Archive for the Afghanistan Category

In Afghanistan, an Endless Battle against the Elements

Posted on Monday, July 8th, 2013 at 12:28 pm

By Kieran McConville, Multimedia Producer, Concern Worldwide

Dawlat Mohammad has lived under harsh conditions all his life, but the natural environment of his Afghanistan homeland has become more hostile than ever.

Dawlat Mohammad has lived under harsh conditions all his life, but the natural environment of his Afghanistan homeland has become more hostile than ever.

He strides purposefully across the harsh, rocky landscape, a heavy chapan draped over his shoulders despite the 85-degree heat. Every day of Dawlat Mohammad’s 65 years under the Afghan sun is etched into his face, his bright blue eyes twinkling merrily as he greets us in the traditional way: “Assalomu allaikum.”

We are standing in what could easily be described as a moonscape—gravel and boulders strewn in all directions, huge rocky hills in the distance. This has the appearance of a vast, dried-up river bed and, in a way, that is what it is. All across this part of northeastern Afghanistan, huge flood beds dissect the landscape, a product of the mountain rains and melting snows of springtime.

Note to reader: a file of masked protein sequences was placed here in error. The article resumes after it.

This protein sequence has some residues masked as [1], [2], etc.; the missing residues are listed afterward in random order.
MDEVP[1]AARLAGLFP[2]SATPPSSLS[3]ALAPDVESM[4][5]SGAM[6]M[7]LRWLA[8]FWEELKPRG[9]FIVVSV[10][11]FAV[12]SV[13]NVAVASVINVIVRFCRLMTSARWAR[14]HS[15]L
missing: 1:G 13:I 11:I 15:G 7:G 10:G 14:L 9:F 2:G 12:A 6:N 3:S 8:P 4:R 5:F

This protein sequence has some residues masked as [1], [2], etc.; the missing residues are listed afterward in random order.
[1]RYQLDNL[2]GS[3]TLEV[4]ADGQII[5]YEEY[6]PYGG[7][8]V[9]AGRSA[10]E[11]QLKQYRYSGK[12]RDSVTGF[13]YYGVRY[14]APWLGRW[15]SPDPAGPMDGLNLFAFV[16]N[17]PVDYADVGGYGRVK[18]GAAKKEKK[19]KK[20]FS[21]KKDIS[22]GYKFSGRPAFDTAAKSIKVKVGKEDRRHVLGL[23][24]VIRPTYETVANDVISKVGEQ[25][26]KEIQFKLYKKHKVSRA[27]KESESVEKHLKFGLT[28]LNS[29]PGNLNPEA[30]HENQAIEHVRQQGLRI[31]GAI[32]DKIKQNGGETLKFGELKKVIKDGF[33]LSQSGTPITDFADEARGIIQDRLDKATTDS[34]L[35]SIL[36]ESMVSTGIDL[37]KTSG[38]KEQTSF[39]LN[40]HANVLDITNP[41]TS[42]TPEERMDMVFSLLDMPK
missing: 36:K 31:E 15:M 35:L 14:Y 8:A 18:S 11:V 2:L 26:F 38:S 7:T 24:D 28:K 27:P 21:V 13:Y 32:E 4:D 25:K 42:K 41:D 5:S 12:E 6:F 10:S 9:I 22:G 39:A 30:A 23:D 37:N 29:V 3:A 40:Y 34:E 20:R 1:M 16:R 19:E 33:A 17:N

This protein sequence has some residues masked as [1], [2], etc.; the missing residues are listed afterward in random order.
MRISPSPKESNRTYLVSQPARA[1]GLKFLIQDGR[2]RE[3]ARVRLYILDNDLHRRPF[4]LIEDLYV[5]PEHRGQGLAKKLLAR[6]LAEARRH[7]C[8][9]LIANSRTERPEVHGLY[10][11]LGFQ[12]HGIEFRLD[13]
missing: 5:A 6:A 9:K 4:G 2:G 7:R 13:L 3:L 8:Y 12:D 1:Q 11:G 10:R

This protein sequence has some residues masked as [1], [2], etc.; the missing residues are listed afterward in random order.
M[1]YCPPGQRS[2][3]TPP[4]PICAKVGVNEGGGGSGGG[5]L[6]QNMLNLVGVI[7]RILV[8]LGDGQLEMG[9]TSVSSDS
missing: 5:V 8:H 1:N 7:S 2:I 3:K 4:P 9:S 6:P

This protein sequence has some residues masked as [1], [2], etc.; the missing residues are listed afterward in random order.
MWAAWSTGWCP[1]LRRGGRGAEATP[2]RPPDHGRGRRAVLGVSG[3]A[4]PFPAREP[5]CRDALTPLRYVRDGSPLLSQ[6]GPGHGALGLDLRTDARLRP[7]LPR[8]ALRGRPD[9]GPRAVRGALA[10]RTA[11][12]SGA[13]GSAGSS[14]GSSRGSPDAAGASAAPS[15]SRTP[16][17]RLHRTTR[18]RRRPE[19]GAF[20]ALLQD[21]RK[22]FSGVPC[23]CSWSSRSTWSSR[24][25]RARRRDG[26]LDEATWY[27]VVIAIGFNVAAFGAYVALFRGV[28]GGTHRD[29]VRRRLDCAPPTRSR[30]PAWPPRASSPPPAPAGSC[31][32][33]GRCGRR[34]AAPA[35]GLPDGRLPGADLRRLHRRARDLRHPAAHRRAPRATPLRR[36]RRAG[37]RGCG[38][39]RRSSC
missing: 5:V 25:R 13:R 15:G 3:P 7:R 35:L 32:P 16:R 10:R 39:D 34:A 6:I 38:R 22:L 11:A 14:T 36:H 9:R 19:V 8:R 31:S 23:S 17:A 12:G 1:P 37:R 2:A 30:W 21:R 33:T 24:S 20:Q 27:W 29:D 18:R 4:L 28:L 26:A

The extreme seasons have always been a challenge to those who live here, but over the past decade that challenge has increased dramatically. “Over there,” says Dawlat, gesturing to the base of a low hill about 200 yards away. “That is where the river used to run—a small stream most of the time. Now the floods are wiping us out.”

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Where the Snow Piles up Six Stories High

Posted on Tuesday, December 11th, 2012 at 11:21 am

By Tom Dobbin, Emergency Program Coordinator, Takhar Province, Afghanistan

A flood defense system in Rustaq

Takhar Province in the far northeast corner of Afghanistan is a remote and unforgiving place. High in the mountains, it has more major earthquakes, landslides, and flash floods than any other part of the country. The landscape is stark and barren and poverty is crippling.

As winter settles in, children scour the hillsides for animal dung and withered thistles to use as fuel to keep warm. In the dead of winter, temperatures can plummet to a mere five degrees Fahrenheit. Heavy snowfall makes it completely impossible to travel in or out of. Last year, which was the worst winter in decades, snow drifts were as high as 50 feet—the height of a six-story building.